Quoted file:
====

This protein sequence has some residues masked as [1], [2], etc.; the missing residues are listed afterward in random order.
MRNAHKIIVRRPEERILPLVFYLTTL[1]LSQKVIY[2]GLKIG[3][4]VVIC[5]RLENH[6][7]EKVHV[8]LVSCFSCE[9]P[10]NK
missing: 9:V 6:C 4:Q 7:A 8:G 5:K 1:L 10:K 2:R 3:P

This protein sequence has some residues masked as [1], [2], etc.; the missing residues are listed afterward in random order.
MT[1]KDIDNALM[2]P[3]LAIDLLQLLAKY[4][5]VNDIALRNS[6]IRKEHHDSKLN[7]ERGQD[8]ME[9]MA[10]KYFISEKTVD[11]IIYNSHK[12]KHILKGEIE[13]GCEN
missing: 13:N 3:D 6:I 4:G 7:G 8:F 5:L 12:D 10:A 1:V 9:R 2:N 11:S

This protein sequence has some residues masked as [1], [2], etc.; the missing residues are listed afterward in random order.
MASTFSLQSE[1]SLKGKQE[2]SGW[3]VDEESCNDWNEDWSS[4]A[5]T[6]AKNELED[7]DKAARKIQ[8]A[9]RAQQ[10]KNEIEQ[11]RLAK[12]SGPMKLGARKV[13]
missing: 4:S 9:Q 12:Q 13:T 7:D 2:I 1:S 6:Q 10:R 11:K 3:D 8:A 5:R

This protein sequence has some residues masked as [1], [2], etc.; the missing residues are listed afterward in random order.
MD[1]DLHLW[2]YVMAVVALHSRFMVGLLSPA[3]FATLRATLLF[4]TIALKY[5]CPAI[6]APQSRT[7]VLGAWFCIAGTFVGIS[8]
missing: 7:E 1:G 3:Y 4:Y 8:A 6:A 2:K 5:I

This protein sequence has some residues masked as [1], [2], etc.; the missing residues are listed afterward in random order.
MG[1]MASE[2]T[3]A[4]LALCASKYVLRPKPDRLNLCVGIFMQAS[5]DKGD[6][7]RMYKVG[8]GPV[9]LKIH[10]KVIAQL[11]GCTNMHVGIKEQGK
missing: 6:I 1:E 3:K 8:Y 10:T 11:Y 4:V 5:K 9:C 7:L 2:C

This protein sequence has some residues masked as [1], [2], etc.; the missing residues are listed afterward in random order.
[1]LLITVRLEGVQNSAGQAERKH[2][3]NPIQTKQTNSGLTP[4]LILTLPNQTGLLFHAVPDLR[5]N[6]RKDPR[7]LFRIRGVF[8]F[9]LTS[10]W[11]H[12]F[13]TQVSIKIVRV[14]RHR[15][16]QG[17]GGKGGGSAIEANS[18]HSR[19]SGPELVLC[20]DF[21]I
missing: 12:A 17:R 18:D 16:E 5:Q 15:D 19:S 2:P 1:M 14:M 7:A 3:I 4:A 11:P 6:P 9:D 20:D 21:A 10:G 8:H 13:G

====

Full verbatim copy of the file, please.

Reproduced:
This protein sequence has some residues masked as [1], [2], etc.; the missing residues are listed afterward in random order.
MRNAHKIIVRRPEERILPLVFYLTTL[1]LSQKVIY[2]GLKIG[3][4]VVIC[5]RLENH[6][7]EKVHV[8]LVSCFSCE[9]P[10]NK
missing: 9:V 6:C 4:Q 7:A 8:G 5:K 1:L 10:K 2:R 3:P

This protein sequence has some residues masked as [1], [2], etc.; the missing residues are listed afterward in random order.
MT[1]KDIDNALM[2]P[3]LAIDLLQLLAKY[4][5]VNDIALRNS[6]IRKEHHDSKLN[7]ERGQD[8]ME[9]MA[10]KYFISEKTVD[11]IIYNSHK[12]KHILKGEIE[13]GCEN
missing: 13:N 3:D 6:I 4:G 7:G 8:F 5:L 12:D 10:A 1:V 9:R 2:N 11:S

This protein sequence has some residues masked as [1], [2], etc.; the missing residues are listed afterward in random order.
MASTFSLQSE[1]SLKGKQE[2]SGW[3]VDEESCNDWNEDWSS[4]A[5]T[6]AKNELED[7]DKAARKIQ[8]A[9]RAQQ[10]KNEIEQ[11]RLAK[12]SGPMKLGARKV[13]
missing: 4:S 9:Q 12:Q 13:T 7:D 2:I 1:S 6:Q 10:R 11:K 3:D 8:A 5:R

This protein sequence has some residues masked as [1], [2], etc.; the missing residues are listed afterward in random order.
MD[1]DLHLW[2]YVMAVVALHSRFMVGLLSPA[3]FATLRATLLF[4]TIALKY[5]CPAI[6]APQSRT[7]VLGAWFCIAGTFVGIS[8]
missing: 7:E 1:G 3:Y 4:Y 8:A 6:A 2:K 5:I

This protein sequence has some residues masked as [1], [2], etc.; the missing residues are listed afterward in random order.
MG[1]MASE[2]T[3]A[4]LALCASKYVLRPKPDRLNLCVGIFMQAS[5]DKGD[6][7]RMYKVG[8]GPV[9]LKIH[10]KVIAQL[11]GCTNMHVGIKEQGK
missing: 6:I 1:E 3:K 8:Y 10:T 11:Y 4:V 5:K 9:C 7:L 2:C

This protein sequence has some residues masked as [1], [2], etc.; the missing residues are listed afterward in random order.
[1]LLITVRLEGVQNSAGQAERKH[2][3]NPIQTKQTNSGLTP[4]LILTLPNQTGLLFHAVPDLR[5]N[6]RKDPR[7]LFRIRGVF[8]F[9]LTS[10]W[11]H[12]F[13]TQVSIKIVRV[14]RHR[15][16]QG[17]GGKGGGSAIEANS[18]HSR[19]SGPELVLC[20]DF[21]I
missing: 12:A 17:R 18:D 16:E 5:Q 15:D 19:S 2:P 1:M 14:M 7:A 3:I 4:A 11:P 6:P 9:D 20:D 21:A 10:G 8:H 13:G